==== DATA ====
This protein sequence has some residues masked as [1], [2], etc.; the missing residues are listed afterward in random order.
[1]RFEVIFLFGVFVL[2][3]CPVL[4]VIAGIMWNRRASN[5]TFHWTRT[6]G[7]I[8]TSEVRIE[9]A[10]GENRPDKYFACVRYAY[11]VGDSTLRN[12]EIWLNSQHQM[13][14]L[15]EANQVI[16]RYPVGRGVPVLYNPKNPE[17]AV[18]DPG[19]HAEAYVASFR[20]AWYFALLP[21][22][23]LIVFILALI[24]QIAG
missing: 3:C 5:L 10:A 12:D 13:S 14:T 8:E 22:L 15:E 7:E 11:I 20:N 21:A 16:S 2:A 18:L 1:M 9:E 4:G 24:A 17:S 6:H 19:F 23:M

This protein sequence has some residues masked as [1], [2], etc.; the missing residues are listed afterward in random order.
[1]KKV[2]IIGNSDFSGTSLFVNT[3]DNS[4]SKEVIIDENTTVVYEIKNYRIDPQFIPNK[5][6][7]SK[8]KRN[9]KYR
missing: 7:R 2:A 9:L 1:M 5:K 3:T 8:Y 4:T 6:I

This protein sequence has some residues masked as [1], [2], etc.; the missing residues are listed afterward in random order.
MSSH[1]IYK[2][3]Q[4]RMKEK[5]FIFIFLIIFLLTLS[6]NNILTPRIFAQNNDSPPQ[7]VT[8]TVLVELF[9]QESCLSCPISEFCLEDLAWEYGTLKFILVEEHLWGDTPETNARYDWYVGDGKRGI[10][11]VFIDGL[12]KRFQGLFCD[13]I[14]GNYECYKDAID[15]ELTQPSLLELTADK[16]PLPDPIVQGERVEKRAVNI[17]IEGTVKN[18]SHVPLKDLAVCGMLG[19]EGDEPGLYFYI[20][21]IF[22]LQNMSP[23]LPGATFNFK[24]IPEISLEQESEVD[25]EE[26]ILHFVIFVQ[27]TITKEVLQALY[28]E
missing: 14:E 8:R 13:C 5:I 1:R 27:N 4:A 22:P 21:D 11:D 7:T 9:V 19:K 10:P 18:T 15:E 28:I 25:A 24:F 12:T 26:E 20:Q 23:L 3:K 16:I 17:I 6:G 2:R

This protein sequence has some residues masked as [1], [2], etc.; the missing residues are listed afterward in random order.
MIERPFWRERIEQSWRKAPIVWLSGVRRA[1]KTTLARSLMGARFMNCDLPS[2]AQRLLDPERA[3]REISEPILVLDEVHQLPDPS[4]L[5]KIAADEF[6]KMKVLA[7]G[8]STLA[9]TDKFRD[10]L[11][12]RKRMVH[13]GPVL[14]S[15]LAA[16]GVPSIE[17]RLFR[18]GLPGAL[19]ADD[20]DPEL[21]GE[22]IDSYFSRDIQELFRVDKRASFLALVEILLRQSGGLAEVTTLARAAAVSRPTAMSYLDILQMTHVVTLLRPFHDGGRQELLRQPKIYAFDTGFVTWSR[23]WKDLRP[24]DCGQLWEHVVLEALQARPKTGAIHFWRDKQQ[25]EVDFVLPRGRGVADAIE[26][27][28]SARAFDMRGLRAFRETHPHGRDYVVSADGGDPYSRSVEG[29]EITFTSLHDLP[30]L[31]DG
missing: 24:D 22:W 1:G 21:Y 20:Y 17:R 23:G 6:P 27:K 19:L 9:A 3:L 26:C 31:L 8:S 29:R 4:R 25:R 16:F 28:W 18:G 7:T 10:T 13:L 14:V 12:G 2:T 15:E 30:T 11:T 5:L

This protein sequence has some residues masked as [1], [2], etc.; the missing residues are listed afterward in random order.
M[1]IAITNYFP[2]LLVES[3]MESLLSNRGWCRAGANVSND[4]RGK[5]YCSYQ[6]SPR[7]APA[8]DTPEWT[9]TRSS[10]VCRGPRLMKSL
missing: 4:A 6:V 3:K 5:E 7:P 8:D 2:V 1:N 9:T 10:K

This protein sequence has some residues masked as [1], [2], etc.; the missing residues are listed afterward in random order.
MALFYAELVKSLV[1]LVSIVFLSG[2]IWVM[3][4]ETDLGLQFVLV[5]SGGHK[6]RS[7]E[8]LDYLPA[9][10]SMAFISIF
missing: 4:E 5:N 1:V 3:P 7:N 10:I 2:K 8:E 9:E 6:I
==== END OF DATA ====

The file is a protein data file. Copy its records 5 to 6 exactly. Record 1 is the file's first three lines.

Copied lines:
This protein sequence has some residues masked as [1], [2], etc.; the missing residues are listed afterward in random order.
M[1]IAITNYFP[2]LLVES[3]MESLLSNRGWCRAGANVSND[4]RGK[5]YCSYQ[6]SPR[7]APA[8]DTPEWT[9]TRSS[10]VCRGPRLMKSL
missing: 4:A 6:V 3:K 5:E 7:P 8:D 2:V 1:N 9:T 10:K

This protein sequence has some residues masked as [1], [2], etc.; the missing residues are listed afterward in random order.
MALFYAELVKSLV[1]LVSIVFLSG[2]IWVM[3][4]ETDLGLQFVLV[5]SGGHK[6]RS[7]E[8]LDYLPA[9][10]SMAFISIF
missing: 4:E 5:N 1:V 3:P 7:N 10:I 2:K 8:E 9:E 6:I